So, the answer to the, can we offer financing for modular? Yes, but that is, it takes creativity. Here's the case with modular. A lot of modular or kit home builders, now, mind you, when I say modular or a kit home, we're not talking about trailer park homes or double wide or anything of that sort. We're talking about fully custom 7,000 8,000 square foot homes built with modular product. So, roof kits, framing, windows, doors, everything's in place and those are put together in a warehouse. So, they're done better, they're done streamlined, they're managed less. So, going back to why does it require creativity is because a lot of modular kit home manufacturers require large down payments on pre-order, to even pre order that material. Let's say for example 50%. A lot of banks will offer you a 50% deposit on those items. And we can get into how the draw process works we're still leading to that but modular banks will not give you a deposit or funds on work that hasn't been yet performed.

It wasn't always like this. Back in 2003/4/5/6/7, I've done loans where we'd write a check for $150,000 and we trust that that builder does a good job. We trust that that builder uses that money and applies it towards construction instead of buying a boat. And that's what actually ended up happening is a lot of builders would start up four, five, six projects for clients, will request all these draws and file for bankruptcy. We've seen a lot of those transactions. So, since then we've changed. Well, pretty much every bank they learned from their mistakes in this case. So, they do what they call either a voucher system or a reimbursement system where you do the work, you get reimbursed for the work that you've done. You have to show proof that that work has been done. Hence, why modular is a little complicated product to do and not every bank can offer that flexibility. Because if your kit home project is, let's just say, the roof, the frame, and this is just for the sake of numbers, $400,000. The modular manufacturer is going to require 50% of that. Product hasn't been delivered, product hasn't been installed, it's just pre-ordered. So, what are the chances of you actually getting 50% from the bank to pre-order, slim to none. So, it does take a lot of finessing to actually make this work. And we have a lot of experience in working with modular and that's kind of one of few things, few reasons why we stand out, and in our financing because we're able to work with modular manufacturers and offer 50, 75% deposit on some kit homes.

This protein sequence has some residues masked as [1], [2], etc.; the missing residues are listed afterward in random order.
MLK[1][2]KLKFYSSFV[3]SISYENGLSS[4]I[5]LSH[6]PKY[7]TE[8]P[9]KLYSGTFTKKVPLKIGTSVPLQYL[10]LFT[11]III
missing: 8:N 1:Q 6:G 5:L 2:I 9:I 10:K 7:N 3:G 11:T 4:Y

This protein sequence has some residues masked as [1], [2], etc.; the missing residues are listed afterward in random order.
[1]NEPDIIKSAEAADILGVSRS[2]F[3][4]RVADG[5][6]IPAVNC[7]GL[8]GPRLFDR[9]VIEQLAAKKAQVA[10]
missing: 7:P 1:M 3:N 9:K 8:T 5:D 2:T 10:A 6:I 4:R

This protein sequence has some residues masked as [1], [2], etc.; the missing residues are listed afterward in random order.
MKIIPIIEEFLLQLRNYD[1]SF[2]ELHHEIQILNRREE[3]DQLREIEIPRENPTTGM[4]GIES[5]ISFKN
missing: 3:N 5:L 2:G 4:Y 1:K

And now, the ADU part. The ADU is huge. A lot of borrowers build with ADU because it helps them do a number of things. Number one, you can move in the in-laws as close as you want it to be. Number two, it helps you offset your mortgage payment. So, if you build a home, now you have an accessory. ADU stands for accessory dwelling unit granny flats, in- law quarters wherever you'd like to call it. But it's a separate structure. Sometimes it can be attached by the roof to the house or it can be part of the garage structure or it can be it can be 500 feet away from your home in the furthest corner of your lot. But the ADU income helps you offset your mortgage payment. You can rent those space out and we allow you to build in the ADU. It wouldn't be considered two homes on one lot. It doesn't have to be R2 zoning or mixed-use zoning. You can just well allow for an ADU financing. And ADU has been very, very popular pretty much everywhere across California because it's going to help you offset your payments and somewhere to put your in-laws.